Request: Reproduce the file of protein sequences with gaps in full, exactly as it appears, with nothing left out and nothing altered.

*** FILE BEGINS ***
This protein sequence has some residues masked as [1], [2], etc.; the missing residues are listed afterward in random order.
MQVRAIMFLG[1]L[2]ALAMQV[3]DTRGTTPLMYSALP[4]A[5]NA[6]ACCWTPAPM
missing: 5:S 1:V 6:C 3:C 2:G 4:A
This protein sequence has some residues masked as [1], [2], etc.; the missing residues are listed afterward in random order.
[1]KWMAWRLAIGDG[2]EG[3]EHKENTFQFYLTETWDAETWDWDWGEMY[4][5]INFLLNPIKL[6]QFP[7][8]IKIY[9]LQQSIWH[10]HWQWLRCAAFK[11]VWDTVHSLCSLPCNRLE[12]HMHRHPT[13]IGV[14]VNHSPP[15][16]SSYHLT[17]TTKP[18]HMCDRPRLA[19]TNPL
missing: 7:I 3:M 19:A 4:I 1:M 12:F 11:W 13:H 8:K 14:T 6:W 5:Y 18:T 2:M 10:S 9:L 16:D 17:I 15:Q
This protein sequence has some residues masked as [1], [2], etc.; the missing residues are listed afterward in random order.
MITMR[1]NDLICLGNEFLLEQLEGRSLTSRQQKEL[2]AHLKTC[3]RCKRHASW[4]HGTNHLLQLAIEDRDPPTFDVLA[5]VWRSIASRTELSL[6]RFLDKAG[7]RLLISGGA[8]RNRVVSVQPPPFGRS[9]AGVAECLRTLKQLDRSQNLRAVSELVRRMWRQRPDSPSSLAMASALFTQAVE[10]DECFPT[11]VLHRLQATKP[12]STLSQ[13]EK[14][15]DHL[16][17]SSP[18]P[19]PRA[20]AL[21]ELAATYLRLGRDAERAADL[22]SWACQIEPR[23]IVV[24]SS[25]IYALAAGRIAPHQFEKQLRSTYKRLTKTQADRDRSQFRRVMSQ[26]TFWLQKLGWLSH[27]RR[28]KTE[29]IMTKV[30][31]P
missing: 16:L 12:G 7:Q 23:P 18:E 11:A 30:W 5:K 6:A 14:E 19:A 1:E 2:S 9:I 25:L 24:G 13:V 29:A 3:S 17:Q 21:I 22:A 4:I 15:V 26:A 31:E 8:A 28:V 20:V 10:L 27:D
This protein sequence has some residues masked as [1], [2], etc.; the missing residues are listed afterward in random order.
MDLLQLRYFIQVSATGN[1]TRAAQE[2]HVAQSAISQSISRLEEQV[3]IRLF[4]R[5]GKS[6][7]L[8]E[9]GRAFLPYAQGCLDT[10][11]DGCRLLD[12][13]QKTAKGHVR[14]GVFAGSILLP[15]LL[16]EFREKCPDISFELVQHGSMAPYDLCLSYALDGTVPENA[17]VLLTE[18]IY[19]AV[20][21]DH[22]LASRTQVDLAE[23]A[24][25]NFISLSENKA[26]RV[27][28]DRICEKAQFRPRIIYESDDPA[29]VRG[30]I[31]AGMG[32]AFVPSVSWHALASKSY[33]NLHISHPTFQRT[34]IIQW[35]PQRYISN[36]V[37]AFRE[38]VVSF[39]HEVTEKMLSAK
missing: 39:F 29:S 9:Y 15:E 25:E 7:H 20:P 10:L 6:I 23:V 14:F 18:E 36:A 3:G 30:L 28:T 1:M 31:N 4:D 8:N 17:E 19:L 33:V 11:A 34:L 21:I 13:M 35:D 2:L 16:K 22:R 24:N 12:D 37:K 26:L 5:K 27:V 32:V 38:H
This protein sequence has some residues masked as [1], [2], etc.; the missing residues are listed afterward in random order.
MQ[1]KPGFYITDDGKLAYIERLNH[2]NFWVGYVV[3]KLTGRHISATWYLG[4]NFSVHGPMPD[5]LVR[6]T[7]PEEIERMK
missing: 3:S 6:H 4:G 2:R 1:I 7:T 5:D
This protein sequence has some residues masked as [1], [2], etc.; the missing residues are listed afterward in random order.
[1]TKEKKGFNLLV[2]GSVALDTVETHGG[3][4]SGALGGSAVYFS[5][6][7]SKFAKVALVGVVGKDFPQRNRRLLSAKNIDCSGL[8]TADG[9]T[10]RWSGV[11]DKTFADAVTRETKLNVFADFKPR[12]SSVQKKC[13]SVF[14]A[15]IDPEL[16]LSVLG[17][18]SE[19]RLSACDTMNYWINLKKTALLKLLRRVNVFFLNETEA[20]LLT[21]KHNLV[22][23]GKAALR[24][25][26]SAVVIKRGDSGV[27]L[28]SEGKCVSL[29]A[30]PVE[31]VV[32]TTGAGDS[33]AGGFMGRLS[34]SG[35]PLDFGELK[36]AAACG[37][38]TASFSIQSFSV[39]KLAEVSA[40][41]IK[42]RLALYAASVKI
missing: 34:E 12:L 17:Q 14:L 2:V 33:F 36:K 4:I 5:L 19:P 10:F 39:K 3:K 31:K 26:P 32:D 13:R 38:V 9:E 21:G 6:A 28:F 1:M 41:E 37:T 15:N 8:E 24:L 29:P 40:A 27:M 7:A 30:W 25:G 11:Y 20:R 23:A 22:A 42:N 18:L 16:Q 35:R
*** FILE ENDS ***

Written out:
This protein sequence has some residues masked as [1], [2], etc.; the missing residues are listed afterward in random order.
MQVRAIMFLG[1]L[2]ALAMQV[3]DTRGTTPLMYSALP[4]A[5]NA[6]ACCWTPAPM
missing: 5:S 1:V 6:C 3:C 2:G 4:A
This protein sequence has some residues masked as [1], [2], etc.; the missing residues are listed afterward in random order.
[1]KWMAWRLAIGDG[2]EG[3]EHKENTFQFYLTETWDAETWDWDWGEMY[4][5]INFLLNPIKL[6]QFP[7][8]IKIY[9]LQQSIWH[10]HWQWLRCAAFK[11]VWDTVHSLCSLPCNRLE[12]HMHRHPT[13]IGV[14]VNHSPP[15][16]SSYHLT[17]TTKP[18]HMCDRPRLA[19]TNPL
missing: 7:I 3:M 19:A 4:I 1:M 12:F 11:W 13:H 8:K 14:T 6:W 5:Y 18:T 2:M 10:S 9:L 16:D 17:I 15:Q
This protein sequence has some residues masked as [1], [2], etc.; the missing residues are listed afterward in random order.
MITMR[1]NDLICLGNEFLLEQLEGRSLTSRQQKEL[2]AHLKTC[3]RCKRHASW[4]HGTNHLLQLAIEDRDPPTFDVLA[5]VWRSIASRTELSL[6]RFLDKAG[7]RLLISGGA[8]RNRVVSVQPPPFGRS[9]AGVAECLRTLKQLDRSQNLRAVSELVRRMWRQRPDSPSSLAMASALFTQAVE[10]DECFPT[11]VLHRLQATKP[12]STLSQ[13]EK[14][15]DHL[16][17]SSP[18]P[19]PRA[20]AL[21]ELAATYLRLGRDAERAADL[22]SWACQIEPR[23]IVV[24]SS[25]IYALAAGRIAPHQFEKQLRSTYKRLTKTQADRDRSQFRRVMSQ[26]TFWLQKLGWLSH[27]RR[28]KTE[29]IMTKV[30][31]P
missing: 16:L 12:G 7:Q 23:P 18:E 11:A 30:W 5:K 6:A 14:E 19:A 1:E 2:S 9:I 25:L 24:G 13:V 29:A 3:S 17:Q 21:I 22:A 4:I 15:V 26:A 31:E 8:A 28:V 20:V 10:L 27:D
This protein sequence has some residues masked as [1], [2], etc.; the missing residues are listed afterward in random order.
MDLLQLRYFIQVSATGN[1]TRAAQE[2]HVAQSAISQSISRLEEQV[3]IRLF[4]R[5]GKS[6][7]L[8]E[9]GRAFLPYAQGCLDT[10][11]DGCRLLD[12][13]QKTAKGHVR[14]GVFAGSILLP[15]LL[16]EFREKCPDISFELVQHGSMAPYDLCLSYALDGTVPENA[17]VLLTE[18]IY[19]AV[20][21]DH[22]LASRTQVDLAE[23]A[24][25]NFISLSENKA[26]RV[27][28]DRICEKAQFRPRIIYESDDPA[29]VRG[30]I[31]AGMG[32]AFVPSVSWHALASKSY[33]NLHISHPTFQRT[34]IIQW[35]PQRYISN[36]V[37]AFRE[38]VVSF[39]HEVTEKMLSAK
missing: 39:F 29:S 9:Y 15:E 25:E 7:H 20:P 10:L 6:I 23:V 14:F 18:E 36:A 3:G 30:L 28:T 1:M 31:N 4:D 8:N 17:E 19:L 33:V 11:A 34:L 21:I 13:M 35:D 2:L 16:K 22:R 24:N 12:D 37:K 26:L 5:K 27:V 32:V 38:H
This protein sequence has some residues masked as [1], [2], etc.; the missing residues are listed afterward in random order.
MQ[1]KPGFYITDDGKLAYIERLNH[2]NFWVGYVV[3]KLTGRHISATWYLG[4]NFSVHGPMPD[5]LVR[6]T[7]PEEIERMK
missing: 3:S 6:H 4:G 2:R 1:I 7:T 5:D
This protein sequence has some residues masked as [1], [2], etc.; the missing residues are listed afterward in random order.
[1]TKEKKGFNLLV[2]GSVALDTVETHGG[3][4]SGALGGSAVYFS[5][6][7]SKFAKVALVGVVGKDFPQRNRRLLSAKNIDCSGL[8]TADG[9]T[10]RWSGV[11]DKTFADAVTRETKLNVFADFKPR[12]SSVQKKC[13]SVF[14]A[15]IDPEL[16]LSVLG[17][18]SE[19]RLSACDTMNYWINLKKTALLKLLRRVNVFFLNETEA[20]LLT[21]KHNLV[22][23]GKAALR[24][25][26]SAVVIKRGDSGV[27]L[28]SEGKCVSL[29]A[30]PVE[31]VV[32]TTGAGDS[33]AGGFMGRLS[34]SG[35]PLDFGELK[36]AAACG[37][38]TASFSIQSFSV[39]KLAEVSA[40][41]IK[42]RLALYAASVKI
missing: 34:E 12:L 17:Q 14:L 2:V 33:F 36:K 4:I 5:L 19:P 10:F 39:K 3:K 31:K 26:P 32:D 13:R 38:V 9:E 21:G 6:A 28:F 1:M 41:E 37:T 15:N 8:E 24:L 29:P 40:A 27:M 7:A 30:W 25:G 11:Y 20:R 23:A 22:A 42:N 18:L 16:Q 35:R